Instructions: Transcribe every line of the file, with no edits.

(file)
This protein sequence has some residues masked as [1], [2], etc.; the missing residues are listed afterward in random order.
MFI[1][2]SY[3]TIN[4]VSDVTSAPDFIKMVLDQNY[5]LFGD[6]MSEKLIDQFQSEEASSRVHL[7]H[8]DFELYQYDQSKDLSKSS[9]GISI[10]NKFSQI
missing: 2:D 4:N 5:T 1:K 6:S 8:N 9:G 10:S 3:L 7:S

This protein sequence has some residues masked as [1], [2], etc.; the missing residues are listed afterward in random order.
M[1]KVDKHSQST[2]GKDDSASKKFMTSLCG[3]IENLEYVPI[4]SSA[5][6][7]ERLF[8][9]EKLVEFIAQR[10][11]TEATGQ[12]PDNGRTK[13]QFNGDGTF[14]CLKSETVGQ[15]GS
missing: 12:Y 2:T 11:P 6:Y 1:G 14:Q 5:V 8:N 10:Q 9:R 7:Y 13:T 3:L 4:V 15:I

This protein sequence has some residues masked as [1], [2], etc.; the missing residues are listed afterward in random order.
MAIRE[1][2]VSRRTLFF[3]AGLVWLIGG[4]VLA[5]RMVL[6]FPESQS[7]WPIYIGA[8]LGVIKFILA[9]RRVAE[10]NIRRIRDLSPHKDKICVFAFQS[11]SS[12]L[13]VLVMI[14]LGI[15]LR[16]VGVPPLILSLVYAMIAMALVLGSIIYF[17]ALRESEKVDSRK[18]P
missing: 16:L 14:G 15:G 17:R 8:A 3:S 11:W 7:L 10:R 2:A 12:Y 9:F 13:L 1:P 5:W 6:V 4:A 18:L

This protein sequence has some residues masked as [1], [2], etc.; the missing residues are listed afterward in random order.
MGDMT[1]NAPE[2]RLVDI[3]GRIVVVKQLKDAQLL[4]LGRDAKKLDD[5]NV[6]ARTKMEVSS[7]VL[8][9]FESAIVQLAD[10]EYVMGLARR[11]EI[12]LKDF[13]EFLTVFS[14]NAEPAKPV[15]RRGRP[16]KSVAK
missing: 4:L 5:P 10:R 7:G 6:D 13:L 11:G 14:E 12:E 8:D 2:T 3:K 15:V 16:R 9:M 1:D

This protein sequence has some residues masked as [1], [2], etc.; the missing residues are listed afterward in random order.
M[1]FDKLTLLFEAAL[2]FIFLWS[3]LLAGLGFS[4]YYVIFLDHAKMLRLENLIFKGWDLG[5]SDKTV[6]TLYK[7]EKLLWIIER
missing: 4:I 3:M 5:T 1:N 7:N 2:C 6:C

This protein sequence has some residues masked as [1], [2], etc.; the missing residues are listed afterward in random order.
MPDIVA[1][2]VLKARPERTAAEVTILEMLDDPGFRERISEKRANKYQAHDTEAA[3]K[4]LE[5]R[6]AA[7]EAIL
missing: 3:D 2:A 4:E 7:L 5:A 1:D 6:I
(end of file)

This protein sequence has some residues masked as [1], [2], etc.; the missing residues are listed afterward in random order.
MFI[1][2]SY[3]TIN[4]VSDVTSAPDFIKMVLDQNY[5]LFGD[6]MSEKLIDQFQSEEASSRVHL[7]H[8]DFELYQYDQSKDLSKSS[9]GISI[10]NKFSQI
missing: 2:D 4:N 5:T 1:K 6:S 8:N 9:G 10:S 3:L 7:S

This protein sequence has some residues masked as [1], [2], etc.; the missing residues are listed afterward in random order.
M[1]KVDKHSQST[2]GKDDSASKKFMTSLCG[3]IENLEYVPI[4]SSA[5][6][7]ERLF[8][9]EKLVEFIAQR[10][11]TEATGQ[12]PDNGRTK[13]QFNGDGTF[14]CLKSETVGQ[15]GS
missing: 12:Y 2:T 11:P 6:Y 1:G 14:Q 5:V 8:N 10:Q 9:R 7:Y 13:T 3:L 4:V 15:I

This protein sequence has some residues masked as [1], [2], etc.; the missing residues are listed afterward in random order.
MAIRE[1][2]VSRRTLFF[3]AGLVWLIGG[4]VLA[5]RMVL[6]FPESQS[7]WPIYIGA[8]LGVIKFILA[9]RRVAE[10]NIRRIRDLSPHKDKICVFAFQS[11]SS[12]L[13]VLVMI[14]LGI[15]LR[16]VGVPPLILSLVYAMIAMALVLGSIIYF[17]ALRESEKVDSRK[18]P
missing: 16:L 14:G 15:G 17:R 8:A 3:S 11:W 7:L 10:R 2:A 12:Y 9:F 13:L 1:P 5:W 6:V 4:A 18:L

This protein sequence has some residues masked as [1], [2], etc.; the missing residues are listed afterward in random order.
MGDMT[1]NAPE[2]RLVDI[3]GRIVVVKQLKDAQLL[4]LGRDAKKLDD[5]NV[6]ARTKMEVSS[7]VL[8][9]FESAIVQLAD[10]EYVMGLARR[11]EI[12]LKDF[13]EFLTVFS[14]NAEPAKPV[15]RRGRP[16]KSVAK
missing: 4:L 5:P 10:R 7:G 6:D 13:L 11:G 14:E 12:E 8:D 2:T 3:K 15:V 16:R 9:M 1:D

This protein sequence has some residues masked as [1], [2], etc.; the missing residues are listed afterward in random order.
M[1]FDKLTLLFEAAL[2]FIFLWS[3]LLAGLGFS[4]YYVIFLDHAKMLRLENLIFKGWDLG[5]SDKTV[6]TLYK[7]EKLLWIIER
missing: 4:I 3:M 5:T 1:N 7:N 2:C 6:C

This protein sequence has some residues masked as [1], [2], etc.; the missing residues are listed afterward in random order.
MPDIVA[1][2]VLKARPERTAAEVTILEMLDDPGFRERISEKRANKYQAHDTEAA[3]K[4]LE[5]R[6]AA[7]EAIL
missing: 3:D 2:A 4:E 7:L 5:A 1:D 6:I